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It’s easy to get caught up in the designs, the finishes, even the paint colours. But none of that matters if the builder himself, the individual or the company, are not right.

“Take your time, meet a few different people, compare and contrast. Finding the right builder to work with on your new home is so important. Do your research, explore possibilities and then trust your instincts.” - newhomesguide.com.au

Establish Your Needs

Take the time to work out if your requirements are better suited to a general builder or a specialist, and take your time finding the right person at the right price. The right price comes down to your budget. The right person is all about someone you feel good about. Remember, you’ll be working with them on a stressful project for many months.

Good builders can also help assemble the rest of your new home team, including plumbers, irrigation technicians and so on.

Project Scope

Weigh up your project requirements against the specialities of your chosen builder or contracting company to make sure their specialisations match the new home you are planning.

Small scale renovations don’t require a high-end luxury contracting company whilst the demands of a large scale luxury build will go beyond a self-managed contractor.

Balance is key and don’t be afraid to take your time finding it.

Wait

Don’t approach your builder until you’ve got all the project details. Anything before then is simply asking for an opinion. It’s impossible for them to quote accurately if you only give them half the brief so wait until you have drawings and a comprehensive project list.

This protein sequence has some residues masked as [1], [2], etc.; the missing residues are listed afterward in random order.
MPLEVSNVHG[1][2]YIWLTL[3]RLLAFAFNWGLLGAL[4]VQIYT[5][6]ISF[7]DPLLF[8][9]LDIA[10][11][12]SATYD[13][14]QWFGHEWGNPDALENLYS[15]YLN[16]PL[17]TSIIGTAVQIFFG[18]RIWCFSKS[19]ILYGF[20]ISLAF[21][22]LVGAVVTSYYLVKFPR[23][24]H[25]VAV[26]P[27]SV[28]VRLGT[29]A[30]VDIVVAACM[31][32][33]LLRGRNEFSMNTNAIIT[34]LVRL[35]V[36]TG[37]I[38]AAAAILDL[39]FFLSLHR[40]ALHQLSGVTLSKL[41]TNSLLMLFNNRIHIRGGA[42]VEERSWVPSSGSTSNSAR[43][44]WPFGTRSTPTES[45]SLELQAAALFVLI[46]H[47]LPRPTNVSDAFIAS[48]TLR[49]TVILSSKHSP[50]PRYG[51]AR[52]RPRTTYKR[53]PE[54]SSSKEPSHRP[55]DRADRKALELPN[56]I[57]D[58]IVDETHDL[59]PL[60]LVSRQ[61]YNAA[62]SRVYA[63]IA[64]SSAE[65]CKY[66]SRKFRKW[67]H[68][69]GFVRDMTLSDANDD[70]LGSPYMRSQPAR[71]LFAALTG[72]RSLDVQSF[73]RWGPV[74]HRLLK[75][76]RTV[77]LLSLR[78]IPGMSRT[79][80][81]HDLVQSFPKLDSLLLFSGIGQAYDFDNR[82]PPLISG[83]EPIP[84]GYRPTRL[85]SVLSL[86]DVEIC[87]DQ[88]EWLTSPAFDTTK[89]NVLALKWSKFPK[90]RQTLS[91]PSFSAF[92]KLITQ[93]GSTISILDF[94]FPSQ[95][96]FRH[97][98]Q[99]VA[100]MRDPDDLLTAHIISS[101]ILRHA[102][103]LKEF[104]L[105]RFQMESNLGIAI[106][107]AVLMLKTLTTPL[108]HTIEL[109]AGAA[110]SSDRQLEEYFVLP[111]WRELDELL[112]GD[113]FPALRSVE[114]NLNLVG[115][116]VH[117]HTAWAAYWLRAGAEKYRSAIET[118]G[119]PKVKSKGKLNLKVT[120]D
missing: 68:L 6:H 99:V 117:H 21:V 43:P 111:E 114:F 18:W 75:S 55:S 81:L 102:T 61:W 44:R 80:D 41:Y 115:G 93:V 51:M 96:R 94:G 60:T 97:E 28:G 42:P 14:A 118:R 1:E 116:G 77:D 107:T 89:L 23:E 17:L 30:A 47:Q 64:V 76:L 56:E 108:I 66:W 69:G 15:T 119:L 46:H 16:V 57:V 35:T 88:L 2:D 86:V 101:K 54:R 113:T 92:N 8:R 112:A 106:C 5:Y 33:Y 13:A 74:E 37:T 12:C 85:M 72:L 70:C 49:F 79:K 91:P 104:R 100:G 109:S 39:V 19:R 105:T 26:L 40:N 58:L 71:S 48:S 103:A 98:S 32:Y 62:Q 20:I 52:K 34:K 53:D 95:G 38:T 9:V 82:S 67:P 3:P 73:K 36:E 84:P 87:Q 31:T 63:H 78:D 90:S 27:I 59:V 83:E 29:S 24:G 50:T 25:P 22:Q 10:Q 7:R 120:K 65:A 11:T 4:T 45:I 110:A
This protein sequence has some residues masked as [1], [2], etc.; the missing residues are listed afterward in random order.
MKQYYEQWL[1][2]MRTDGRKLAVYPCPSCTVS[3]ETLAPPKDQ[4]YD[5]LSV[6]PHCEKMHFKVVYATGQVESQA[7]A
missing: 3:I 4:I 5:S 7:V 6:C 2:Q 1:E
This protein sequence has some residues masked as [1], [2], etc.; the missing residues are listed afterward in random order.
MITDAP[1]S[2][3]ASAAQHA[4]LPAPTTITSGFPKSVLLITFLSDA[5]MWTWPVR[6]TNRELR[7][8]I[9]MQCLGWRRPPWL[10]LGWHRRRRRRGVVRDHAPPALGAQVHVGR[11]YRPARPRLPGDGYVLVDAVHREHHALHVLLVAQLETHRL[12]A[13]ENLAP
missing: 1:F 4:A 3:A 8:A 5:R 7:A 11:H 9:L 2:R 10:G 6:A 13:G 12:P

Specify

Perhaps the most important of all - be specific with your builder. If your drawings don’t contain structural details then specify who’ll be responsible for these. It’s not reasonable to expect good understanding and accurate quotes and planning if the builder doesn’t have access to the complete picture.

It’s so important to specify what, and how much, you need your builder to include in their quote. If in doubt, speak up, because the last thing you need is a financial misunderstanding half way through construction.

Hand Over Control

Project management can be tricky to define, but it often works best if management responsibility lies with the main building contractor.

It’s their responsibility to make sure that the right trades people and suppliers are on-site and hard at work at the right times and that they have what they need to get the job done.

If you have one, your architect, or an independent project manager, can help protect your interests and keep an eye on progress and the quality of the build. But it is important that the builder is allowed to control the daily demands of the build. If this doesn’t happen, then things can get messy quickly when ultimate responsibility is not clearly defined. So choose a professional builder you trust and let them get on with what they do best.

Stay tuned because we’ll be publishing another 5 handy tips on choosing your new home builder soon.